The last 20 years, we have seen rapid and noticeable economic development in Malaysia, which has significantly altered community habits. There have been substantial dietary changes among Malaysians, such as a rise in the consumption of fats and oils as well as processed carbohydrates and a decline in the consumption of complex carbs.
On top of that, our local favourite dishes like nasi lemak and drinks like bubble milk tea are easily available at most food courts, stalls, or hawker centres. These foods are deficient in fiber and high in sodium, saturated fat, and fats. Regular eating of these foods has a detrimental effect on our health such that it increases the risk of obesity, high cholesterol, diabetes, high blood pressure, stroke, coronary heart disease, and several malignancies.
According to the National Health and Morbidity Survey (NHMS) in 2019, it was discovered that among 50.1% Malaysian adults, 30.4% were overweight and 19.7% were obese. The Ministry of Health warns that the obesity level in Malaysia is worrying and has reached an alarming level.
Thus, how can we enjoy our delicious Malaysian foods while being healthy? Here are some suggestions that we, Malaysians, can practice.
1) BALANCE, MODERATION, AND VARIETY
- Balance: Eat food from all food groups in every meal
- Moderation: Eat in moderate portions and use the plate as a guide. You may use the quarter-quarter-half concept in your meal.
For example, the division of your plate would look like:
o ½ comes from fruits and vegetables,
o ¼ from fish, poultry, meat, legume
o ¼ from rice, noodles, bread, cereals products, tuber
- Variety: Include a variety of foods in your daily diet
2) STAY HYDRATED
o 6-8 glasses approximately 1.5 – 2.0 liter of plain water daily.
o Children: 4-6 glasses/day to support their growth
o Lactating mother: Additional 2 more glasses daily to support breastfeeding their babies
o The elderly: Make sure they drink water regularly and have easy access to water
3) CHOOSE HEALTHIER BEVERAGES
We need to understand the amount of e
nergy and other nutrients in various beverages and consume them as appropriate.
- Tea/kopi Tarik (250 ml ~ 160 kcal)
- 3 in 1 beverage (240 ml ~ 180 kcal)
- Rose syrup (240 ml ~ 140 kcal)
- Carbonated/flavoured drink (240 ml ~ 146 kcal)
- Pearl milk tea (500 ml ~ 335 kcal)
- Chocolate malt drink (200 ml ~ 136 kcal)
- 100% fresh juice (200 ml ~ 120 kcal)
- Full cream milk (240 ml ~ 187 kcal)
- Low-fat milk (240 ml ~ 131 kcal)
- Cultured milk with probiotic (80 ml ~ 62 kcal)
- Plain water (~ 0 kcal)
4) EAT COLORFUL FRUITS AND VEGGIES FOR HEALTH
What does fruits and vegetables contain:
- Fruits and veggies contain vitamins, minerals, and phytonutrients that may have potential protective effects against diet-related chronic diseases.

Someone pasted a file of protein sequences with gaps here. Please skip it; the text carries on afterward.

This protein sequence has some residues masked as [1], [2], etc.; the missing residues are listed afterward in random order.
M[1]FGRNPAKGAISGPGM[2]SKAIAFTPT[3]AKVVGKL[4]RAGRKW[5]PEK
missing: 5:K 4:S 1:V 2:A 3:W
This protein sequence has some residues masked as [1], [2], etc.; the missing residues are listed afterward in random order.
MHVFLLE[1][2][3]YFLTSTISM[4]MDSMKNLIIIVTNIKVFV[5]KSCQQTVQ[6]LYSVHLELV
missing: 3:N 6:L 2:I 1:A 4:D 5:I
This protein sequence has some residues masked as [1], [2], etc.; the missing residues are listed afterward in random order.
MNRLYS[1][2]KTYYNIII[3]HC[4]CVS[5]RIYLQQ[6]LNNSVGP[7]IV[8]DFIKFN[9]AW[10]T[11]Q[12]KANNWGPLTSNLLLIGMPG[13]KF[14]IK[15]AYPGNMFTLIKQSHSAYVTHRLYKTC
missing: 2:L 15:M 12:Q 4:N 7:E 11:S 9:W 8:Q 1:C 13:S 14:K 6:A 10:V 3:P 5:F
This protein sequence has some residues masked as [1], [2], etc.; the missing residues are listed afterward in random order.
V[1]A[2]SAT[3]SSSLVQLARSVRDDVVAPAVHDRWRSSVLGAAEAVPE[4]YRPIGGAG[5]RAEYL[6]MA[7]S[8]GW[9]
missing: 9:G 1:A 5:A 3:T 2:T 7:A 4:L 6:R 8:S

- Fruits have a lot of sugar, but it is natural sugar.
- Fruits also include fiber and other nutrients.
This indicates that they will increase the body’s supply of vital vitamins, minerals, and antioxidants while being less likely to result in a sugar spike.
Based on Malaysian Dietary Guidelines, it is recommended to eat at least 3 servings of vegetables and 2 servings of fruits daily.
- Fruits: 1 medium banana/1 slice watermelon/8 grapes/½ guava/1 medium pear
- Vegetables: ½ cup cooked vegetable/1 cup raw vegetables/1 cup raw tomatoes
5) EAT MORE PREBIOTICS
Probiotics and their role in promoting gut health and immunity are topics that most of us are quite familiar with. However, there is another group of gastrointestinal-friendly foods that may provide even more potent health advantages. We call it prebiotics! Prebiotics and probiotics have quite diverse functions, even though they sound extremely similar.
Prebiotics are unique dietary fibers that are present in a selection of food. The human body is unable to metabolize prebiotics. But these fibers can be broken down and fermented by the bacteria in our gut. Prebiotics can be found in abundance in Arabic gum, leafy greens (spinach, lettuce, kale, and chard), bell peppers, cabbage, apples, bananas, kiwifruit, and berries. Prebiotics can help to rebuild healthy gut bacteria more quickly. It can tolerate the severe acidic environment in the stomach and gives our small intestine beneficial bacteria nourishment.
Which then now, comes to our question, why is prebiotics so beneficial? Just like how probiotics have shown to have many benefits, prebiotics also have its own uniqueness, which they can:
- Improve our digestive health
Like many common digestive issues, such as bloating, it is caused by an imbalance of bacteria in our digestive tract. What do prebiotics do?